Wednesday, January 27, 2010

At the Gate of Story


The gatekeepers cannot see where the tide of pilgrims begins. Its source lies far to the north, beyond the Pillars of Hercules, the olive groves and forests of cork, even beyond the stern keep of the man of iron dreams on a high wind-raked plateau. The travelers are so many that their feet have emptied the strait, making a land bridge between the continents. Such was the report of one who reached the Gate of Story.
---Yawning on their cushioned seats by a wall bleached to the color of smilodon bones, the gatekeepers do not rule on the veracity of this account. Like the knight of La Mancha, they know that facts can be the enemy of truth. Judging the truth of a story by whether it stirs or disturbs the hearer, they turn the man who parted the seas away. Too many others have tried to pawn this story before; it has been drained of surprise.
---"Altagracia!" croaks a man whose flesh has fallen away so his linen suit hangs off him like a flag of defeat. Some of the crowd cross themselves or finger amulets against the evil eye. An imam directs a boy to offer the parched traveler a waterskin. "Altagracia!" the man cries again, water frothing from his cracked lips.
---No one has spoken that name at this gate before. The gatekeepers motion for the man who has used it to be advanced to the front of the line. Camel drivers open a way for him with their switches, without regard for the age or gender of those they are beating back.
---"You have three minutes," says the chief keeper of the Gate of Story. He flourishes a pocket watch and spins it, on its chain, from his long pointing finger.
---"She is Altagracia," the story man begins.

She is very pale, with lustrous black hair and black eyes. Her traveling clothes are the color of sand in shadow. She wears a veil under her hat. She has pushed it back, but it can be drawn over her face to keep off blowing sand and flies. She has a good deal of luggage, including a hatbox, handled with ease by her giant black servant, Fidel, who has been assigned by her father, The Professor, to keep her safe. Fidel can speak only in little mewling sounds, which the cats of the city understand. His tongue was cut out, perhaps at his own volition, to guarantee that he will live up to his name, which means "faithful", when it comes to keeping secrets, since he is also illiterate.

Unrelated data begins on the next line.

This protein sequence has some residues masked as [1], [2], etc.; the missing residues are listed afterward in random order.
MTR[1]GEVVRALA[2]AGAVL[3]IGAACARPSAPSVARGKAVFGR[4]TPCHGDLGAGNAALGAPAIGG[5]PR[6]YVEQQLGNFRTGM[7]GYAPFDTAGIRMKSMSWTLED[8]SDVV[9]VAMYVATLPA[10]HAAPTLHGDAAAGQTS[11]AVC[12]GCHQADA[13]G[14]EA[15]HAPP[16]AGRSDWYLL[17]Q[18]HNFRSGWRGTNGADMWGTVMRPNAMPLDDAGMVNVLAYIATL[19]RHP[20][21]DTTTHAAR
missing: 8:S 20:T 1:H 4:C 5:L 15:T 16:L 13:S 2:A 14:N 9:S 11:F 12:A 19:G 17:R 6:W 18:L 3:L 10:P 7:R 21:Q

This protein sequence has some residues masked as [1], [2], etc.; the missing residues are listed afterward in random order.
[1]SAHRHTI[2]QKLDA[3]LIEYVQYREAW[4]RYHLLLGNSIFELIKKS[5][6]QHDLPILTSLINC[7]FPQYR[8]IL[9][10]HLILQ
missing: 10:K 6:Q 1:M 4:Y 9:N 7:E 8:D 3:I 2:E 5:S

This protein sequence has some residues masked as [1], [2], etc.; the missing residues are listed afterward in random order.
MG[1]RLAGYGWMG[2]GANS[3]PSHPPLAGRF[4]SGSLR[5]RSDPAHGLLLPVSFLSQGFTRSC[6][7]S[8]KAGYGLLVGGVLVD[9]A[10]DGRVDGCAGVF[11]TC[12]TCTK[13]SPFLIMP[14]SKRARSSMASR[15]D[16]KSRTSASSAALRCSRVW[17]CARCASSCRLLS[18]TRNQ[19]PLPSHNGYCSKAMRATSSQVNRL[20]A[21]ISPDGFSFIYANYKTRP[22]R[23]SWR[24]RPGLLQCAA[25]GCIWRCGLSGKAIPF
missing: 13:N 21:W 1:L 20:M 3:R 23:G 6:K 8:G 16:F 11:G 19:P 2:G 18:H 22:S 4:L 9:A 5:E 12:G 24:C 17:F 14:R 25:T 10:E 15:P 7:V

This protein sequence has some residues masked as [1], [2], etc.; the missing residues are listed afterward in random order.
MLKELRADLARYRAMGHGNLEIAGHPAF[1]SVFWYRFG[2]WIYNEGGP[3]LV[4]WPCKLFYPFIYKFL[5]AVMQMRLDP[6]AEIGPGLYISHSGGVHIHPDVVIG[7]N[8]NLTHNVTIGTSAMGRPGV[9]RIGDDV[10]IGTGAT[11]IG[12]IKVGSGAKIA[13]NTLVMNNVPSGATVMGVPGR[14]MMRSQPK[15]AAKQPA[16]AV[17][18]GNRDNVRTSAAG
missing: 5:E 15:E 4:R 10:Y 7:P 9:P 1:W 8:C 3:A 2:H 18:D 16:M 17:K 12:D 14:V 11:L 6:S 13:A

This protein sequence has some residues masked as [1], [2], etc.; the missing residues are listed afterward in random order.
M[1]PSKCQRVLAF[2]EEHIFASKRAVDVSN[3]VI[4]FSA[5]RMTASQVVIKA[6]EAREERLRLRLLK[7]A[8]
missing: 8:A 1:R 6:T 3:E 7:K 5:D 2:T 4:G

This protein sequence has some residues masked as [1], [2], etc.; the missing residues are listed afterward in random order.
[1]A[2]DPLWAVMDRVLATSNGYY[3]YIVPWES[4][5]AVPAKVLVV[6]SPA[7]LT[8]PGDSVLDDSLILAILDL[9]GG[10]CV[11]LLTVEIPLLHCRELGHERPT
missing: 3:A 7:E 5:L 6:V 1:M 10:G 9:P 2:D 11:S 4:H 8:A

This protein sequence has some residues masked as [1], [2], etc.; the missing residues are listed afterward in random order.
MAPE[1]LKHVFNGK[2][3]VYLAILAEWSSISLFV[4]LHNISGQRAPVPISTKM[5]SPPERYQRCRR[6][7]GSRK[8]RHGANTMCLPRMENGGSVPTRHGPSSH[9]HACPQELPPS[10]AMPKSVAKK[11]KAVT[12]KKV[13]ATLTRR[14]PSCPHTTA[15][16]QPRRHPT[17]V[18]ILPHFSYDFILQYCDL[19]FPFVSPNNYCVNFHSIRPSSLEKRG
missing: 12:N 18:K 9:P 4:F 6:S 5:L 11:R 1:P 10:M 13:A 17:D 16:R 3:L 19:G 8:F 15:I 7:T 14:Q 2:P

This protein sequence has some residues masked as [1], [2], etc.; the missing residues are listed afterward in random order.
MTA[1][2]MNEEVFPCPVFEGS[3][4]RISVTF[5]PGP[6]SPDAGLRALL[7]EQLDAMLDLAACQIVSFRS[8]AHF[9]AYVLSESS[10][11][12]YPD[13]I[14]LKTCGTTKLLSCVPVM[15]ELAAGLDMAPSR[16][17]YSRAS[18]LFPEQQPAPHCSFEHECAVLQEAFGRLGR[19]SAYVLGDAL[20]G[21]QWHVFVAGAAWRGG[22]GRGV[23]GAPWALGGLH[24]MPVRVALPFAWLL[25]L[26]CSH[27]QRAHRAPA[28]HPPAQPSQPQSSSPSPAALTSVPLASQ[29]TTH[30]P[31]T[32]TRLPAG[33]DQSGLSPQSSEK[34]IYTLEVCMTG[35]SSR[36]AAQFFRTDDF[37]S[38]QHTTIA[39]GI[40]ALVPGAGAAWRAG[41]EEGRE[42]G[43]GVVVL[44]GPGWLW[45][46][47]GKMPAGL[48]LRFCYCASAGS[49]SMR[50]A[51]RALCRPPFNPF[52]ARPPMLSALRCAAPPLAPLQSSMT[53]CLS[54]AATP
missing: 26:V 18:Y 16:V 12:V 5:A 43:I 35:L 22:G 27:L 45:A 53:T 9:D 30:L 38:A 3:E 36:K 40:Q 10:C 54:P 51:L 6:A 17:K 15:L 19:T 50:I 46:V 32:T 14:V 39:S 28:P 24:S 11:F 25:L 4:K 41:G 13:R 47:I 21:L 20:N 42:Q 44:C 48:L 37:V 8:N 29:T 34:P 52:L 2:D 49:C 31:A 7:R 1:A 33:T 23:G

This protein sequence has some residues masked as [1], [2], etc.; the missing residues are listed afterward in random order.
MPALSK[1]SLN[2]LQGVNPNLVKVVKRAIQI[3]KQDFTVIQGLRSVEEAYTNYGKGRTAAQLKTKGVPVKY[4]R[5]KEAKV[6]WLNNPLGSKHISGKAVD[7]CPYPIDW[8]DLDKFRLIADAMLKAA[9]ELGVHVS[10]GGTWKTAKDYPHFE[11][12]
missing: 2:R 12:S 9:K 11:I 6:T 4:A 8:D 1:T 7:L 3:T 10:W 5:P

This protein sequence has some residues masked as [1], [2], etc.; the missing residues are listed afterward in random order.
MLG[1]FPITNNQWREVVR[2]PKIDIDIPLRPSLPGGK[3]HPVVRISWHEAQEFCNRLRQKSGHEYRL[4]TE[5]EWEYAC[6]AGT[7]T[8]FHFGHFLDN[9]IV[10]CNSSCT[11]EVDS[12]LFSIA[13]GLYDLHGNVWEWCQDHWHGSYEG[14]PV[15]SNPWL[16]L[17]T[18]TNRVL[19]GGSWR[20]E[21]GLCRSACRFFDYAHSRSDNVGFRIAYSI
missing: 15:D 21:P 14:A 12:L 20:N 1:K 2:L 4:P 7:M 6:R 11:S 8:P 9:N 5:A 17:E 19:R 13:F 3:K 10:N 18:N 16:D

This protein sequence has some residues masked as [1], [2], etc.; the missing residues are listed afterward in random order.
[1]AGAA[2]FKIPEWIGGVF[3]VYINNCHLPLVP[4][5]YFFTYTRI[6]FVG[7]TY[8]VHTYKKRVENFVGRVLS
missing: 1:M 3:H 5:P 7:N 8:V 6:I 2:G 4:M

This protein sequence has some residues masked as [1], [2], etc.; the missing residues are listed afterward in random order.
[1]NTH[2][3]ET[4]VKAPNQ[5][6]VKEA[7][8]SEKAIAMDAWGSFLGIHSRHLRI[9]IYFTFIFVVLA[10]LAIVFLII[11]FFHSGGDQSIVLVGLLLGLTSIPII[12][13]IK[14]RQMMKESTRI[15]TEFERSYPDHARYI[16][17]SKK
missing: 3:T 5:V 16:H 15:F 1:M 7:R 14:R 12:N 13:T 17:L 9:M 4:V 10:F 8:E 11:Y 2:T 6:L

---Each time the story of Altagracia is told, it expands, and the world with it. Last time I spoke of her she did not have dogs, but now she has a pair of them, resembling greyhounds, that she calls her sight hounds. I said that Fidel is illiterate and mute, but as I speak his shadow is slipping ahead of him through the city gate in the form of a black cat. It is running into the Sultan's library, where it stands on its hind legs to remove a precious copy of the seventh volume of Pliny Maior's
Natural History from a cabinet that others always find locked. He wll go to the harem and delight his hearers all night long with the exact descriptions of dogheaded men, Triballes who kill with a look, and lions with the tails of scorpions. He will be rewarded with dishes of sherbert and leg-humping until the chief eunuch will order his tongue, or another particle, to be excised. The feline Fidel is not so easily bested. By naming - both in lapidary Latin and in the Berberous Arabic of the court- all the creatures of Pliny's hearsay, he has brought them to life. The eunuch's scimitar is no match for a manticore.
It became harder and harder to hear the teller of this tale, because as each word was uttered, the scene and the action around the gate became more profuse. The crowd parted and reformed as animals out of legend galloped and bulled their way through. The shadow of immense wings cooled the hot sand. A ship in full sail appeared on a canal that surely was not there before. A man with his head under a black cloth took pictures on glass of a couple of newlyweds boarding a train whose engine puffed perfect blue smoke rings. A cat that was also smoking, with the aid of an amber cigarette holder, shuffled a Marseilles deck and purred, "Pick a card, any card at all."